‘Aulë made the dwarves strong to endure.
Therefore they are stone-hard, stubborn, fast in friendship and in enmity, and they suffer toil and hunger and hurt of body more hardily than all other speaking peoples….’
– J.R.R. Tolkien, The Simarillion
Hikers are generally advised that the weight of the packs they carry should correspond to their own size, with smaller individuals carrying lighter loads. Although petite backpackers might appreciate the excuse to hand off heavier gear to the larger members of the group, it turns out that they may not need the help.
While leading students on extended backpacking trips for Outward Bound, Kansas State University physics professor Michael O’Shea noticed that some of the smaller students could comfortably carry a greater pack weight than the larger ones of similar fitness levels.
The explanation, he reasoned, might have something to do with the fact that hikers must haul not only their packs, but also their own body weight. He incorporated both of these variables into a model described this week in the journal The Physics Teacher, published by the American Association of Physics Teachers (AAPT). The model provides a more accurate estimation of the pack weight a given hiker will be able to carry and an example of how real-world modeling examples can be used in the classroom.
“Online advice from several sources was somewhat misleading in suggesting that pack weight should be a certain percent of a person’s weight,” said O’Shea. However, as the size of any animal increases, strength increases more slowly than body weight—the reason why tiny ants can carry a disproportionately heavy load compared to their weight.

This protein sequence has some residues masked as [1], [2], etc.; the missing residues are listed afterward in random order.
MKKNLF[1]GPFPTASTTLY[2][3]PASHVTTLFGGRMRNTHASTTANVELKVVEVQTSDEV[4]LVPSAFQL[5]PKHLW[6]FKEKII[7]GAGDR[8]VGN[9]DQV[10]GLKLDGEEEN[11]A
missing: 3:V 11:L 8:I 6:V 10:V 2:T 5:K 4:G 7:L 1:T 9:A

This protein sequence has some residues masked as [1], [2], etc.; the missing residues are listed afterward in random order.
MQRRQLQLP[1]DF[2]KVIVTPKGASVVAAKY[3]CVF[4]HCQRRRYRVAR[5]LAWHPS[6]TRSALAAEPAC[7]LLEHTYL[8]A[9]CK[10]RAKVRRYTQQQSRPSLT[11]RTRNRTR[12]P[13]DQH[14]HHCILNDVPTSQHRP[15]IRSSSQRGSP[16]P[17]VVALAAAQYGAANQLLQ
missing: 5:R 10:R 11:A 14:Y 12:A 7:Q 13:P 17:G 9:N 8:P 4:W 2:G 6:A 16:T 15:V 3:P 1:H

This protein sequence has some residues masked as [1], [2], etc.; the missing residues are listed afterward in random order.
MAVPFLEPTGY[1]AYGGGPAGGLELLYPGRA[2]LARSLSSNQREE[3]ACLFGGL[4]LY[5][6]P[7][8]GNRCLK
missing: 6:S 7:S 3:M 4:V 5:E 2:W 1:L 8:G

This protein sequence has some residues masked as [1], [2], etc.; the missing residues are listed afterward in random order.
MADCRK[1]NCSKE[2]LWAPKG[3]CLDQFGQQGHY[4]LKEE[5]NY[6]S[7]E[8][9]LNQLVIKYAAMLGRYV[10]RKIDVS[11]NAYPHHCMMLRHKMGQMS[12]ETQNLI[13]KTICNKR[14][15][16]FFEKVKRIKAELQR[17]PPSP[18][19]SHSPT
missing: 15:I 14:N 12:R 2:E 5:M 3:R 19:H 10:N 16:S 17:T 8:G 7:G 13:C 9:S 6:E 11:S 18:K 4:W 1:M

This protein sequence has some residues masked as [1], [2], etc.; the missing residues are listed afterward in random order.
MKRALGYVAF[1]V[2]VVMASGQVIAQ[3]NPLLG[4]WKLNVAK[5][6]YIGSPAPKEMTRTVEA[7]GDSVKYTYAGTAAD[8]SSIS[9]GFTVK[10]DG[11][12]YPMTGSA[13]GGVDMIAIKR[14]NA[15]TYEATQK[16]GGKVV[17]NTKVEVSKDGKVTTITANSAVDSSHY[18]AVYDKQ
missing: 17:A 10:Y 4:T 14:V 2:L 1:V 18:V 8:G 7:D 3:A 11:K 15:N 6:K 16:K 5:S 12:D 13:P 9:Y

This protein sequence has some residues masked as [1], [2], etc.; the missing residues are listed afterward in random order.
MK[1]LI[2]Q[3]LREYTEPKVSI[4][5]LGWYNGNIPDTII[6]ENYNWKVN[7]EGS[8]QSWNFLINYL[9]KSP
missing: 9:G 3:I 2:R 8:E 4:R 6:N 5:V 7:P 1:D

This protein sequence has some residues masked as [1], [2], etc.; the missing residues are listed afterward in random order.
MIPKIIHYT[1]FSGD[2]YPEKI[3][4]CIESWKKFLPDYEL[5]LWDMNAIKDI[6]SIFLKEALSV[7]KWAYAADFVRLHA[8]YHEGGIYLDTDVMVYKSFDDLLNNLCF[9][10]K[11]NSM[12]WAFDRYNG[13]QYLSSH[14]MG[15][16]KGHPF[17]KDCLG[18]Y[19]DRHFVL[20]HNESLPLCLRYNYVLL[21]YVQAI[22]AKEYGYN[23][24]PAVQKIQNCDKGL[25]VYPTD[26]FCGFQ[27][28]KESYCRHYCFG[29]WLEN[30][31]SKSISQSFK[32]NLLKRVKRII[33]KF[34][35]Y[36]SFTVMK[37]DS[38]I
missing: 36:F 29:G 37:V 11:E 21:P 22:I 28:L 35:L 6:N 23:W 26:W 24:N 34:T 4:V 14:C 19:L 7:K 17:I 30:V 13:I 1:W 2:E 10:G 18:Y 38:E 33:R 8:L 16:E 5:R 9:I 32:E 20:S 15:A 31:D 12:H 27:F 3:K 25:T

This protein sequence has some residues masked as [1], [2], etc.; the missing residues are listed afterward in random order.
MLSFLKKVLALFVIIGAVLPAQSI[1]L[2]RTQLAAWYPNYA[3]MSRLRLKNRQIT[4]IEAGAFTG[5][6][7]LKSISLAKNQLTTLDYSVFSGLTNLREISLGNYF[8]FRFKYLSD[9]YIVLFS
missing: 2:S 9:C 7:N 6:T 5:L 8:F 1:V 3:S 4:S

He combined this information with body scaling proportions obtained from other research to create a model matching his observations. The resulting equation takes into account the hiker’s entire load—backpack plus body weight—and can be used to determine the maximum backpack weight for an individual of a given size.
“Overall strength of an individual does not determine how heavy a backpack a person can comfortably carry,” said O’Shea.
The model does make a few assumptions—namely, that the hikers being compared have similar body-fat percentages, and thus that increase in size does correspond to a proportional increase in strength. Nevertheless, it provides a more nuanced estimation of hikers’ carrying capacity than does a simple proportion of body weight.
O’Shea’s model could help inform hikers’ packing decisions, but it also fits into the classroom: “Students should be able to see how some aspects of complex systems, in this case the frame of a human being, can be modeled in a relatively simple way to extract useful information,” he said.
Source: American Institute of Physics